Working underground

A vital artery pulsing at the pace of the city


close-up

38%
additional commuting time due to traffic jams
370,000
cars – half commuters, half locals
37.52
average age of the population in Brussels

Mobility shift

In Brussels, more than half of the inhabitants still travel by car, while most trips comprise less than five kilometres. However, the use of public and alternative transportation is gaining popularity. The city of Brussels is determined to accommodate this mobility shift by improving the infrastructure of public transportation. The main challenge: increasing the capacity of passengers and providing a frequent service.

A new metro line from the north of the city to the south has to decongest the most crowded urban areas. Once completed, people will be able to travel from one side of the city to the other in 20 minutes. In the first phase, Jan De Nul is constructing the new metro station Toots Thielemans and an 800-metre tunnel. A complex and ambitious project!

Peter Smet - Project Engineer

video interview

Curious how we do it?
Take an exclusive look behind the scenes!

Traffic jams, hardly any parking spaces, air and noise pollution. Sounds familiar? No surprise. All over the world, cities are struggling with complex mobility. More and more cities are even banning cars from their city centre. Yet  the urban population keeps on growing and is attracting a younger generation of inhabitants. And each day, an increasing flow of commuters undertakes a true quest to reach their city offices. How to unlock this roadblock? By developing a comprehensive public transportation network! In the heart of Europe, a brand new metro line will bring Brussels a step closer to sustainable mobility.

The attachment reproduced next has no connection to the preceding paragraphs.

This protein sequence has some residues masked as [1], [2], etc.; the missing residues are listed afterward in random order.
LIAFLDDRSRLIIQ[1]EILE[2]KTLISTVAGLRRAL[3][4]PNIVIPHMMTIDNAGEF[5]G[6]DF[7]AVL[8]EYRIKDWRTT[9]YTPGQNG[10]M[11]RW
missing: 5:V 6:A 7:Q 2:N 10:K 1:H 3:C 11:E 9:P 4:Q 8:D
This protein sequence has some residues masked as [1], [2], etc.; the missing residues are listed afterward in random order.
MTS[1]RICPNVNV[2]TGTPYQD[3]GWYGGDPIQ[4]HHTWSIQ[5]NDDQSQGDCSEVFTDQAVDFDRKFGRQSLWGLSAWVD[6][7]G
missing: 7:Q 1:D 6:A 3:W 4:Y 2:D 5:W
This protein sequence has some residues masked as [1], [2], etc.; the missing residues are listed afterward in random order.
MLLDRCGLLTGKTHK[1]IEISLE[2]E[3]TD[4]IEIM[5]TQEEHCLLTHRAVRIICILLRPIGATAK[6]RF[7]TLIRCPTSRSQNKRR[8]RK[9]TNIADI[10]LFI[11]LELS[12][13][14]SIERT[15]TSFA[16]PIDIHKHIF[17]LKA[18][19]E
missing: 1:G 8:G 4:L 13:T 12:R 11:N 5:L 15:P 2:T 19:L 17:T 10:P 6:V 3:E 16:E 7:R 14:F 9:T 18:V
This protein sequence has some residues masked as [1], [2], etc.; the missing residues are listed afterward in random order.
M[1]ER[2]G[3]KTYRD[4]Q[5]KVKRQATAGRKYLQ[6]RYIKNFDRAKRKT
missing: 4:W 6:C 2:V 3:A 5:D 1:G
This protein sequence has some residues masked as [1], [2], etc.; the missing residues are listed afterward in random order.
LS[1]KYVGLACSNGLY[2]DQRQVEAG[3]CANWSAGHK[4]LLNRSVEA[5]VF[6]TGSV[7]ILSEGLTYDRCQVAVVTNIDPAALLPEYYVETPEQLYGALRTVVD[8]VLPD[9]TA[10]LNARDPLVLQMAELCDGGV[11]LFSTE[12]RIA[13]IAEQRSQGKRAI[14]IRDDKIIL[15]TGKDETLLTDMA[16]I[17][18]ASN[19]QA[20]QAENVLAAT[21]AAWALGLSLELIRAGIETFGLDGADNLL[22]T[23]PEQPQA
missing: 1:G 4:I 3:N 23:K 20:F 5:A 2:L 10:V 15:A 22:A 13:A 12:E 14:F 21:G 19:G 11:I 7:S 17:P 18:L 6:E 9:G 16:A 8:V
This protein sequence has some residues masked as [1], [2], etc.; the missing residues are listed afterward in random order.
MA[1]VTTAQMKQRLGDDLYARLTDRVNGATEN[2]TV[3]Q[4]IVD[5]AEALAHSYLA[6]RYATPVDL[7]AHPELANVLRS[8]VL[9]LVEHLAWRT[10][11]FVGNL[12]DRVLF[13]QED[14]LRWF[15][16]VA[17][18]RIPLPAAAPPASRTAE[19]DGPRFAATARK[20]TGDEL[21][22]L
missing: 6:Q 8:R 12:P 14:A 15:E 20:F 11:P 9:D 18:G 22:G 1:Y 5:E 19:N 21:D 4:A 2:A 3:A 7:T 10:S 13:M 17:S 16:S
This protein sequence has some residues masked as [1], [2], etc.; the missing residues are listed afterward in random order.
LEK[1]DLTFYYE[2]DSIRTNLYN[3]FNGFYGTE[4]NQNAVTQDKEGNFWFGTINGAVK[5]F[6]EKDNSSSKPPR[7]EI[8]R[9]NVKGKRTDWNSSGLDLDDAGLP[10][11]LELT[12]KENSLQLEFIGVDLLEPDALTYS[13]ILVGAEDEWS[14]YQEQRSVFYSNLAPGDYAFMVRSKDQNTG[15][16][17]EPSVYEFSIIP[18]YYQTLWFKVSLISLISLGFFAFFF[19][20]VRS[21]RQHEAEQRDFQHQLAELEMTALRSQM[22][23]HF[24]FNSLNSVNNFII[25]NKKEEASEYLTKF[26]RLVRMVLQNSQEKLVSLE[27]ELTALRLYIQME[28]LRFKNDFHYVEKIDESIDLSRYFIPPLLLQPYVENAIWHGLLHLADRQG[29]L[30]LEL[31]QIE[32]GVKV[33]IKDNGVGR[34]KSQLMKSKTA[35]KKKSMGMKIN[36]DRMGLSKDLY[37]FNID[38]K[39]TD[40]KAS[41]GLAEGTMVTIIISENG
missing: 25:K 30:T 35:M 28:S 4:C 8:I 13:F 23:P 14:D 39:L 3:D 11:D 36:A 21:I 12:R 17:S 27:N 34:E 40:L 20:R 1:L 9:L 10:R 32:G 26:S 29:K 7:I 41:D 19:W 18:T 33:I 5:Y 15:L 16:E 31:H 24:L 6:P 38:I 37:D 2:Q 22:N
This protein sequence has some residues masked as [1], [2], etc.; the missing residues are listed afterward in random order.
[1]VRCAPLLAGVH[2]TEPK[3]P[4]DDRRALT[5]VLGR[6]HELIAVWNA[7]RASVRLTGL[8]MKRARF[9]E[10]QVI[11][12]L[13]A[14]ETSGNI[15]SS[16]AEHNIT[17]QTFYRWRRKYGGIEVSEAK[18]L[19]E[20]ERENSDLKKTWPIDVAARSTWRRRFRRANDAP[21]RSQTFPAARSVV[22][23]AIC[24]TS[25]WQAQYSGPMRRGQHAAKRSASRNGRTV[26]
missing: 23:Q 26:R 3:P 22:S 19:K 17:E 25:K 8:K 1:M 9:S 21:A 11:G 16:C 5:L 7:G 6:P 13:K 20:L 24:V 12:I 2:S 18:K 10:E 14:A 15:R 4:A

47.3%
use of public transport commuting
to or from Brussels


The site is located in the lower part of the city, making it almost impossible to execute excavation works without reaching the ground water. By freezing the ground water at one particular location, we can temporarily block the flow and use specialised construction techniques to realise the new tunnel.

Listen to this Spotify list, enjoy! 

... the metro station was originally named Constitution? After the death of Toots Thielemans, one of the most famous inhabitants of Brussels, the city payed tribute to him by naming the station after him. This jazz musician grew up in the Marolles disctrict in Brussels, playing mouth organ and composing songs. His song ‘Bluesette’ became a true jazz classic. Thielemans passed away in 2016 at the age of 94.

Eager to discover one of Belgium’s most renowned musicians?


Did you know that...

Thinking outside the box with freezing techniques

To complete this missing link in the metro system, Jan De Nul has to perform major works under existing buildings. A challenging task, you might think, had we not alreadygained the experience and techniques to perform underground works. In 2016, we built the Schuman-Josaphat railway tunnel, connecting two busy railway lines in the European neighbourhood of Brussels, below one of the most densely populated areas of Belgium.


Working underground